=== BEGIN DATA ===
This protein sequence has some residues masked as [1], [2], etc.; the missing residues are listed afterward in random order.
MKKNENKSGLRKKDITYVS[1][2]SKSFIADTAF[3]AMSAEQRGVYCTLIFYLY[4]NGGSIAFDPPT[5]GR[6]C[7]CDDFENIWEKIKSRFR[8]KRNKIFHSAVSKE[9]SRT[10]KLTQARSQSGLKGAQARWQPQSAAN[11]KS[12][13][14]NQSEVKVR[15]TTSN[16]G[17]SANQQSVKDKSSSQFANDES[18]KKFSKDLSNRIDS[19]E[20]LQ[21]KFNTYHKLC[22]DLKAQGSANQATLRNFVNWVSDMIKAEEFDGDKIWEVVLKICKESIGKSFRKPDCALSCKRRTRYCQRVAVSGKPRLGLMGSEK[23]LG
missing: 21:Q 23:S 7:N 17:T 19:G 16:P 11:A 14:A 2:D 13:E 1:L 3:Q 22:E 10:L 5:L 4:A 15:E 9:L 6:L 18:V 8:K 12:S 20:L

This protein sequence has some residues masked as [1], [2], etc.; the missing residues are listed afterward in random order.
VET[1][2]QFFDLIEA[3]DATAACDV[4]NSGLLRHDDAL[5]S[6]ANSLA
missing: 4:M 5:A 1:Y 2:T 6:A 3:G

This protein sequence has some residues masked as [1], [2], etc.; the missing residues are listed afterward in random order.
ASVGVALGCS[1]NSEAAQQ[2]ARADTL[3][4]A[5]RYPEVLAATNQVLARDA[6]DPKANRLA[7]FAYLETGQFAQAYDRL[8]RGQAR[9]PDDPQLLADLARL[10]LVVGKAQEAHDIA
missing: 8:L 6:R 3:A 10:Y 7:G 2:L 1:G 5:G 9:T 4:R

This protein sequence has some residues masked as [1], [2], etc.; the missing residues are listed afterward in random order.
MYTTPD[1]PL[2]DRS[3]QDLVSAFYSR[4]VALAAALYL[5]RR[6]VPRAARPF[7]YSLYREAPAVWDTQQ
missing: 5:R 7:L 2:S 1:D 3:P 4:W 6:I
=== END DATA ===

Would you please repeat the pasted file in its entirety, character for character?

This protein sequence has some residues masked as [1], [2], etc.; the missing residues are listed afterward in random order.
MKKNENKSGLRKKDITYVS[1][2]SKSFIADTAF[3]AMSAEQRGVYCTLIFYLY[4]NGGSIAFDPPT[5]GR[6]C[7]CDDFENIWEKIKSRFR[8]KRNKIFHSAVSKE[9]SRT[10]KLTQARSQSGLKGAQARWQPQSAAN[11]KS[12][13][14]NQSEVKVR[15]TTSN[16]G[17]SANQQSVKDKSSSQFANDES[18]KKFSKDLSNRIDS[19]E[20]LQ[21]KFNTYHKLC[22]DLKAQGSANQATLRNFVNWVSDMIKAEEFDGDKIWEVVLKICKESIGKSFRKPDCALSCKRRTRYCQRVAVSGKPRLGLMGSEK[23]LG
missing: 21:Q 23:S 7:N 17:T 19:G 16:P 11:A 14:A 2:D 13:E 1:L 3:Q 22:E 10:L 5:L 4:A 15:E 9:L 6:L 18:V 8:K 12:S 20:L

This protein sequence has some residues masked as [1], [2], etc.; the missing residues are listed afterward in random order.
VET[1][2]QFFDLIEA[3]DATAACDV[4]NSGLLRHDDAL[5]S[6]ANSLA
missing: 4:M 5:A 1:Y 2:T 6:A 3:G

This protein sequence has some residues masked as [1], [2], etc.; the missing residues are listed afterward in random order.
ASVGVALGCS[1]NSEAAQQ[2]ARADTL[3][4]A[5]RYPEVLAATNQVLARDA[6]DPKANRLA[7]FAYLETGQFAQAYDRL[8]RGQAR[9]PDDPQLLADLARL[10]LVVGKAQEAHDIA
missing: 8:L 6:R 3:A 10:Y 7:G 2:L 1:G 5:G 9:T 4:R

This protein sequence has some residues masked as [1], [2], etc.; the missing residues are listed afterward in random order.
MYTTPD[1]PL[2]DRS[3]QDLVSAFYSR[4]VALAAALYL[5]RR[6]VPRAARPF[7]YSLYREAPAVWDTQQ
missing: 5:R 7:L 2:S 1:D 3:P 4:W 6:I